BPX-501: Encouraging Results to Date in Haploidentical Hematopoietic Stem Cell Transplantation

Lead product candidate designed to improve outcomes for patients undergoing stem cell transplant who lack a matched donor  

BPX-501 is being studied to improve the outcomes of patients undergoing haploidentical (partial match) hematopoietic stem cell transplants (HSCT). Our lead product candidate was designed to address the controllability issues associated with haplo-HSCT, and has demonstrated impressive clinical results to date. While stem cell transplants can be life-saving for patients with orphan inherited blood disorders and hematologic malignancies who lack a matched donor, they also carry the risk of life-threatening infections and uncontrolled graft versus host disease (GvHD). The potential benefit of BPX-501 is multi-fold: the patient gets the benefit of having T cells to fight infection, support engraftment, and prevent disease relapse and, should GvHD occur, the CaspaCIDe® safety switch can be activated to kill the toxic T cells. We believe BPX-501 can improve outcomes and broaden patient eligibility for a haplo transplant.

The European Commission (EC) granted orphan drug designations for BPX-501 for treatment in HSCT, and for activator agent rimiducid for the treatment of GvHD. BPX-501 and rimiducid also have orphan drug status from the U.S. Food and Drug Administration (FDA) as a combination replacement T-cell therapy for the treatment of immunodeficiency and graft versus host disease (GvHD) after allogeneic hematopoietic stem cell transplant.

European BP-004 Pivotal Clinical Trial Progressing

During the 59th Annual Meeting of the American Society of Hematology (ASH), data from a study of 112 pediatric patients within the ongoing Phase 1/2 BP-004 trial were reported in an oral presentation. Patients in the study were treated with BPX-501 following an alpha/beta T cell and CD19+ B cell depleted haploidentical hematopoietic stem cell transplant (haplo-HSCT). Results demonstrated that donor BPX-501 cells infused after transplant expanded in vivo and persisted over time, contributing to improved immune recovery for these patients as compared to historical controls from the same transplant center.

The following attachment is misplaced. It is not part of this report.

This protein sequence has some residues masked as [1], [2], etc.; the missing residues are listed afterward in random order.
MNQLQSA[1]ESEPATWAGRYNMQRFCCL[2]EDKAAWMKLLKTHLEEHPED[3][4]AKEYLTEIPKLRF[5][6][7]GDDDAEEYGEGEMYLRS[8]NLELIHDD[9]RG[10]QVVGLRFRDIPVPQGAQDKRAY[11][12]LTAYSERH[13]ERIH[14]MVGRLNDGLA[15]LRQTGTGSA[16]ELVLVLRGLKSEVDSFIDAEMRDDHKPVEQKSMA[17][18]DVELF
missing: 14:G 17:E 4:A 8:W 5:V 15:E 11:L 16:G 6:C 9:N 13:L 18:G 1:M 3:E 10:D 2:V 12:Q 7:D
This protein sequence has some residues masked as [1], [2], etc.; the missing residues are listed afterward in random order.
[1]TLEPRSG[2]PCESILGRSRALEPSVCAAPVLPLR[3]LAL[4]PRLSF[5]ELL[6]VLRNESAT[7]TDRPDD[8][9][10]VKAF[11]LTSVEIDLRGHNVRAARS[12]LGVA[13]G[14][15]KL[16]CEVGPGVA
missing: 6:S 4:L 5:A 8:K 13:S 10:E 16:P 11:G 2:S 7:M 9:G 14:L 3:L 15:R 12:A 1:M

Outcomes from the BP-004 trial, along with those from a comparator observation study to be conducted in the MUD (matched unrelated donor) transplant setting, are expected to be the basis for filings of Marketing Authorization Applications (MAAs) in Europe for BPX-501 and rimiducid. The MAAs will be for treatment of pediatric patients with orphan inherited blood disorders or treatment-refractory hematological cancers.

Registrational Trials of BPX-501 in the U.S.
We are finalizing plans for the design of our registrational trials of BPX-501 in the U.S. Our current plans include conducting a controlled clinical trial in adult patients with acute myeloid leukemia (AML). In the pediatric non-malignant setting, we are designing a registrational trial to evaluate BPX-501 in a distinct subset of orphan inherited blood disorders.